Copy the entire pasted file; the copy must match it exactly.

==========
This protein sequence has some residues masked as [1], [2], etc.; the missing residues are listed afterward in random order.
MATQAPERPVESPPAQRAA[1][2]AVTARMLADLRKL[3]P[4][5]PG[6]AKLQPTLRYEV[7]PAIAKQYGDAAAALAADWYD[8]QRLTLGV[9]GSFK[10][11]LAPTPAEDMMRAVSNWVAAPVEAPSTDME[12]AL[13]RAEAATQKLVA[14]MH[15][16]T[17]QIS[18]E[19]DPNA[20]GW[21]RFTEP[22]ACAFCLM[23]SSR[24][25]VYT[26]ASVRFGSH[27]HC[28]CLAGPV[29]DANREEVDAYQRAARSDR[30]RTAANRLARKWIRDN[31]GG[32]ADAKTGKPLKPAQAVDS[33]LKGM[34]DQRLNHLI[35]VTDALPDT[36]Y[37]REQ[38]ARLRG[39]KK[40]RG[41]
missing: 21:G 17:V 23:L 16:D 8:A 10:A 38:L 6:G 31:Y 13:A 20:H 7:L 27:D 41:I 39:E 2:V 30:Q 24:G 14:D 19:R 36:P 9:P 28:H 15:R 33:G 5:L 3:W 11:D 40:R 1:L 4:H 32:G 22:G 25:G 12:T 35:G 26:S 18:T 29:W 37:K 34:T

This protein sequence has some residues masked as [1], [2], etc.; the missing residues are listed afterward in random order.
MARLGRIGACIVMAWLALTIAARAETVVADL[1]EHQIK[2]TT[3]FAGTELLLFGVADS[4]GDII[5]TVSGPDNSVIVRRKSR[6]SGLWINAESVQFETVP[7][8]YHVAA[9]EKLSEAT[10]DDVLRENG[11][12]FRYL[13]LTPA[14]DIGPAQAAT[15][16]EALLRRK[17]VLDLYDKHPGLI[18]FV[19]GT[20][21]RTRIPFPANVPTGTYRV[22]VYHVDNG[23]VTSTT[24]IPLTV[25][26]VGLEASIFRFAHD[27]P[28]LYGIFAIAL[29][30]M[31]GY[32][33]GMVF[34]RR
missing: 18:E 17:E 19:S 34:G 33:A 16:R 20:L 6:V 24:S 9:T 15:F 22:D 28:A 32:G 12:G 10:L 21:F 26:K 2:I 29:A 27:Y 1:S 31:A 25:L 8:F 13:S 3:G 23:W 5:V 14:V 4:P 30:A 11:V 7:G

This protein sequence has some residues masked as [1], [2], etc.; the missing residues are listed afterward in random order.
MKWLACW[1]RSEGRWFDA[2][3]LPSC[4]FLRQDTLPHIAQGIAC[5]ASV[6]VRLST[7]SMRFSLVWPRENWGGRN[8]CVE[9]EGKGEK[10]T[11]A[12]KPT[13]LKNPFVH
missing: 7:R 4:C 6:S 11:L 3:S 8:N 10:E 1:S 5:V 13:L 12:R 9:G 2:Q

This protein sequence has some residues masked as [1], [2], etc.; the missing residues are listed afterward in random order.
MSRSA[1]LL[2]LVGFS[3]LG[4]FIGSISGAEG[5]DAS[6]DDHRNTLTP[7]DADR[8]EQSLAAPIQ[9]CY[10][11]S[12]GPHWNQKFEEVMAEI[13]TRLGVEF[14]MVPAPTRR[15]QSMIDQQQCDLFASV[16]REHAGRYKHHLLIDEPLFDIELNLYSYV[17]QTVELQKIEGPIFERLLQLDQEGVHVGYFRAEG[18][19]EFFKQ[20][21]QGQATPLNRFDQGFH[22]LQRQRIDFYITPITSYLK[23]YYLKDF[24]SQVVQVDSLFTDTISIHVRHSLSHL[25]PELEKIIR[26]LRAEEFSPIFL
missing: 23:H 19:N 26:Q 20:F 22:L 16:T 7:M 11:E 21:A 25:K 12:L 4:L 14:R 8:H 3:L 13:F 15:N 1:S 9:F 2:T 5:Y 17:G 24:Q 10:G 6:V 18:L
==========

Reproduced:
This protein sequence has some residues masked as [1], [2], etc.; the missing residues are listed afterward in random order.
MATQAPERPVESPPAQRAA[1][2]AVTARMLADLRKL[3]P[4][5]PG[6]AKLQPTLRYEV[7]PAIAKQYGDAAAALAADWYD[8]QRLTLGV[9]GSFK[10][11]LAPTPAEDMMRAVSNWVAAPVEAPSTDME[12]AL[13]RAEAATQKLVA[14]MH[15][16]T[17]QIS[18]E[19]DPNA[20]GW[21]RFTEP[22]ACAFCLM[23]SSR[24][25]VYT[26]ASVRFGSH[27]HC[28]CLAGPV[29]DANREEVDAYQRAARSDR[30]RTAANRLARKWIRDN[31]GG[32]ADAKTGKPLKPAQAVDS[33]LKGM[34]DQRLNHLI[35]VTDALPDT[36]Y[37]REQ[38]ARLRG[39]KK[40]RG[41]
missing: 21:G 17:V 23:L 16:D 8:A 10:A 38:L 6:G 31:Y 13:A 20:H 7:L 27:D 41:I 39:E 2:V 30:Q 24:G 14:D 19:R 36:P 9:P 28:H 15:R 33:G 5:L 3:W 11:D 40:R 1:L 4:H 32:G 22:G 25:G 12:T 35:G 26:S 18:T 29:W 37:K 34:T

This protein sequence has some residues masked as [1], [2], etc.; the missing residues are listed afterward in random order.
MARLGRIGACIVMAWLALTIAARAETVVADL[1]EHQIK[2]TT[3]FAGTELLLFGVADS[4]GDII[5]TVSGPDNSVIVRRKSR[6]SGLWINAESVQFETVP[7][8]YHVAA[9]EKLSEAT[10]DDVLRENG[11][12]FRYL[13]LTPA[14]DIGPAQAAT[15][16]EALLRRK[17]VLDLYDKHPGLI[18]FV[19]GT[20][21]RTRIPFPANVPTGTYRV[22]VYHVDNG[23]VTSTT[24]IPLTV[25][26]VGLEASIFRFAHD[27]P[28]LYGIFAIAL[29][30]M[31]GY[32][33]GMVF[34]RR
missing: 18:E 17:E 19:S 34:G 33:A 16:R 20:L 6:V 24:S 9:T 15:F 22:D 28:A 32:G 12:G 10:L 21:F 26:K 2:I 29:A 27:Y 1:S 31:A 25:L 8:F 13:S 3:G 23:W 5:V 14:V 4:P 30:A 11:V 7:G

This protein sequence has some residues masked as [1], [2], etc.; the missing residues are listed afterward in random order.
MKWLACW[1]RSEGRWFDA[2][3]LPSC[4]FLRQDTLPHIAQGIAC[5]ASV[6]VRLST[7]SMRFSLVWPRENWGGRN[8]CVE[9]EGKGEK[10]T[11]A[12]KPT[13]LKNPFVH
missing: 7:R 4:C 6:S 11:L 3:S 8:N 10:E 1:S 5:V 13:L 12:R 9:G 2:Q

This protein sequence has some residues masked as [1], [2], etc.; the missing residues are listed afterward in random order.
MSRSA[1]LL[2]LVGFS[3]LG[4]FIGSISGAEG[5]DAS[6]DDHRNTLTP[7]DADR[8]EQSLAAPIQ[9]CY[10][11]S[12]GPHWNQKFEEVMAEI[13]TRLGVEF[14]MVPAPTRR[15]QSMIDQQQCDLFASV[16]REHAGRYKHHLLIDEPLFDIELNLYSYV[17]QTVELQKIEGPIFERLLQLDQEGVHVGYFRAEG[18][19]EFFKQ[20][21]QGQATPLNRFDQGFH[22]LQRQRIDFYITPITSYLK[23]YYLKDF[24]SQVVQVDSLFTDTISIHVRHSLSHL[25]PELEKIIR[26]LRAEEFSPIFL
missing: 23:H 19:N 26:Q 20:F 22:L 16:T 7:M 11:E 21:A 25:K 12:L 4:L 14:R 8:H 3:L 13:F 15:N 1:S 9:F 2:T 5:Y 17:G 24:Q 10:G 6:V 18:L